On Friday, nine Venice High School students were arrested by the Los Angeles police department for a series of sexual assault crimes. Authorities also sought the location of five other students. All 14 students are between the ages of 14 and 17, according to the LA Times.
The investigation began on Tuesday, after a parent reported the allegations. Law enforcement officials reported the discovery of at least one photo of sexual acts, which was circulated on social media. The alleged sex acts began taking place over a year ago and involved at least two female students. The police responded quickly to prevent future incidences, but the investigation is still in its early stages and limited details have been released.
“We didn’t want to leave the suspects out there to potentially victimize other girls at the school,” Los Angeles police Cmdr. Andrew Smith said, reported the LA Times. “The last thing we wanted was to have another victim.”
The incidents reportedly involved cases of both consensual and coerced sexual acts, complicating the issue. While there may have been consent, the reported victims are minors and legally below the age of consent.
Is this a case of coercion, and how prevalent are such incidences in the United States?
According to Mr. Smith, the incidents date back to 2013 and alleged crimes include sexual assault and lewd acts with a minor. The allegations involve a group of male students working together to pressure girls into sexual acts, using verbal threats and threatening their reputation. Several boys were allegedly present during some of the incidents. The identities of the boys arrested have not been released due to their age, but sources say some of the boys are members of the high school’s football and basketball programs.
For some, the alleged Venice high school attacks may be reminiscent of the two high school football players in Steubenville, Ohio, who were found guilty as juveniles of sexually assaulting a 16-year-old girl, in a case that gained national attention after a photo and video appeared online to document the assault. In that case, six adults - mostly school officials - were also charged with crimes ranging from obstruction of justice to failure to report child abuse.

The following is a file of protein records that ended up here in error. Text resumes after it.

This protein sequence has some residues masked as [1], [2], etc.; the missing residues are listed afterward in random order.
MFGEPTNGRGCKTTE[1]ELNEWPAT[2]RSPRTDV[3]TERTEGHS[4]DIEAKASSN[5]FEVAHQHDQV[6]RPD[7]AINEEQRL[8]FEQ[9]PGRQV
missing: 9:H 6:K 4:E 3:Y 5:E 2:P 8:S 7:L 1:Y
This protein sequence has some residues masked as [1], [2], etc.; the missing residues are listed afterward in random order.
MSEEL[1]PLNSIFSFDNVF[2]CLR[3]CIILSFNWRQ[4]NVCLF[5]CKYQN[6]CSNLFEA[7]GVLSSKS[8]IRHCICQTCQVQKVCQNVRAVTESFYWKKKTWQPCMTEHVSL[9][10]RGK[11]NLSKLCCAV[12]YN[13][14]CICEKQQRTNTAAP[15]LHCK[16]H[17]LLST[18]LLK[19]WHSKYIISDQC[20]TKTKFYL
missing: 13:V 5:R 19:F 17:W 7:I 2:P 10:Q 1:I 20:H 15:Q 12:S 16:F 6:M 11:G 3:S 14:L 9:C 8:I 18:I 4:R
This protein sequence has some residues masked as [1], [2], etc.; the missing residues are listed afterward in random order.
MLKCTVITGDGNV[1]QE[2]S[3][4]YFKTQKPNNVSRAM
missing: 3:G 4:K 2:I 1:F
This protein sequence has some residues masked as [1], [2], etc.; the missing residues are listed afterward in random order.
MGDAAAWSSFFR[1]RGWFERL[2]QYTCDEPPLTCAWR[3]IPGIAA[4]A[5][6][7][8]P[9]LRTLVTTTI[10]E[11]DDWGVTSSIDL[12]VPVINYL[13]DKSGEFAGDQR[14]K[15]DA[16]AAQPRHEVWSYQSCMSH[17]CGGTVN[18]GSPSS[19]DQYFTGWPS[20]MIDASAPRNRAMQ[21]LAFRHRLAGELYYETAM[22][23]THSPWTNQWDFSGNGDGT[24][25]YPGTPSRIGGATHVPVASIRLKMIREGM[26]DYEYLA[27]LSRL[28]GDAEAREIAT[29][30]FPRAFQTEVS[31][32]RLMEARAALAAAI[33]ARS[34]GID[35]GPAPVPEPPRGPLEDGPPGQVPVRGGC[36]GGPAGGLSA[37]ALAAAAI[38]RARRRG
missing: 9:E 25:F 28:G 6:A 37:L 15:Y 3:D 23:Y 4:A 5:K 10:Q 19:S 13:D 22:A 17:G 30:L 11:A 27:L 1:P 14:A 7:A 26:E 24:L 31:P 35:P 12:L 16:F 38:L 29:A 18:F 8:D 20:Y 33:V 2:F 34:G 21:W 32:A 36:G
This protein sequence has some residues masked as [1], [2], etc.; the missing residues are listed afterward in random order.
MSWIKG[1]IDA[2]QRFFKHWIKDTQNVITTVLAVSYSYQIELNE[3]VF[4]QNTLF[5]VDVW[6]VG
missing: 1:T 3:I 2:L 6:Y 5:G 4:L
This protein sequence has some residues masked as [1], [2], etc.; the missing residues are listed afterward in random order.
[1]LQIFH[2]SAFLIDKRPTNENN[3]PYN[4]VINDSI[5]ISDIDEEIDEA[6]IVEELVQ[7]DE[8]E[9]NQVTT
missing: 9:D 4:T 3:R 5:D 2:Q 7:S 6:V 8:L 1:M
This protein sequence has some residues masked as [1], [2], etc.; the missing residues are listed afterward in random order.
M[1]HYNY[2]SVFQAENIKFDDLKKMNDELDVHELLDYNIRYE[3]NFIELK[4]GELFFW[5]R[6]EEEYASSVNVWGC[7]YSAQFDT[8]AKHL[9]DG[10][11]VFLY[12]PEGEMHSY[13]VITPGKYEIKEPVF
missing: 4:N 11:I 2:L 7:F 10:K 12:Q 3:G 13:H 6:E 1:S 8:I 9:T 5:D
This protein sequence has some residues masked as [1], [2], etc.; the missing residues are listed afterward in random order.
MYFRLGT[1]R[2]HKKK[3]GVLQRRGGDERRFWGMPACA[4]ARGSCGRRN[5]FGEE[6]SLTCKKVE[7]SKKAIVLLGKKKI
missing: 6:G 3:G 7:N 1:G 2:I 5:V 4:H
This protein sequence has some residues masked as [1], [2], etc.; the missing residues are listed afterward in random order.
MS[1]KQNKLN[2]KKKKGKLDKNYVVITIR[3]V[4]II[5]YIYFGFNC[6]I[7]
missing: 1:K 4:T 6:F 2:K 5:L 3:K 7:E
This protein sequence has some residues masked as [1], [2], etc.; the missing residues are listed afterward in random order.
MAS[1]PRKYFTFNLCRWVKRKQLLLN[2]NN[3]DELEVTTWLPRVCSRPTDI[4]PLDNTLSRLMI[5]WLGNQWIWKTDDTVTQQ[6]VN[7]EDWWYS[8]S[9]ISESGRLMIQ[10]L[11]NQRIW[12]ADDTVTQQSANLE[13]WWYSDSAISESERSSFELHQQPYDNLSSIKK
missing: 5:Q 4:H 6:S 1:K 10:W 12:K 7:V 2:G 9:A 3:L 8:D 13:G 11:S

Other incidents of adolescents coercing their peers have also made the headlines in past years. In November 2014, two high school students were arrested in Florida for organizing a prostitution circle at three Florida high schools. The pair charged customers in alcohol and up to $100 cash for sex acts. One student, 15-year-old female, was coerced into the ring, while four others were solicited.
In 2013, Montia Parker, 18, from Minnesota was charged with “pimping” out a 16-year-old student at their school. In one instance, Parker drove the student to a man’s house where she was coerced into giving oral sex. Parker pocketed the $60, and after driving the student to another potential customer’s house for sex, the girl refused. Parker told her, “You'll be fine — I didn't drive up here for nothing, and eventually you will need to have sex,” according to the complaint.
According to the Oregon Health Authority, sexual coercion is defined as an “act of persuading or coercing a minor into engaging in an unwanted sexual activity through physical force, threat of physical force, or emotional manipulation.” Many young girls often fall victim to coercion due to age and inexperience. In certain situations, they are unaware that they have a choice and doubt that their declination will be respected.
A study found that 33 percent of sexual assaults occur to victims between the ages of 13 and 17, making sexual assault the most prevalent among adolescents in contrast to any other age group. Among students who reported having sex before the age of 15, about 40 percent of females reported being forced, compared to 5.5 percent of males.
The survey also found that national data indicates 7.7 percent of those aged 14 to 17 have been sexually assaulted by a peer.
For now, Los Angeles officials are focusing on managing how this incident could affect students.
“We’re pouring all our resources over there today and for the next couple of weeks to make sure every child over there feels safe,” said school board member Steve Zimmer, reported the LA Times. “Our crisis team and our psychiatric social workers are on site ready to provide services to every student who is affected by this, indirectly and directly.”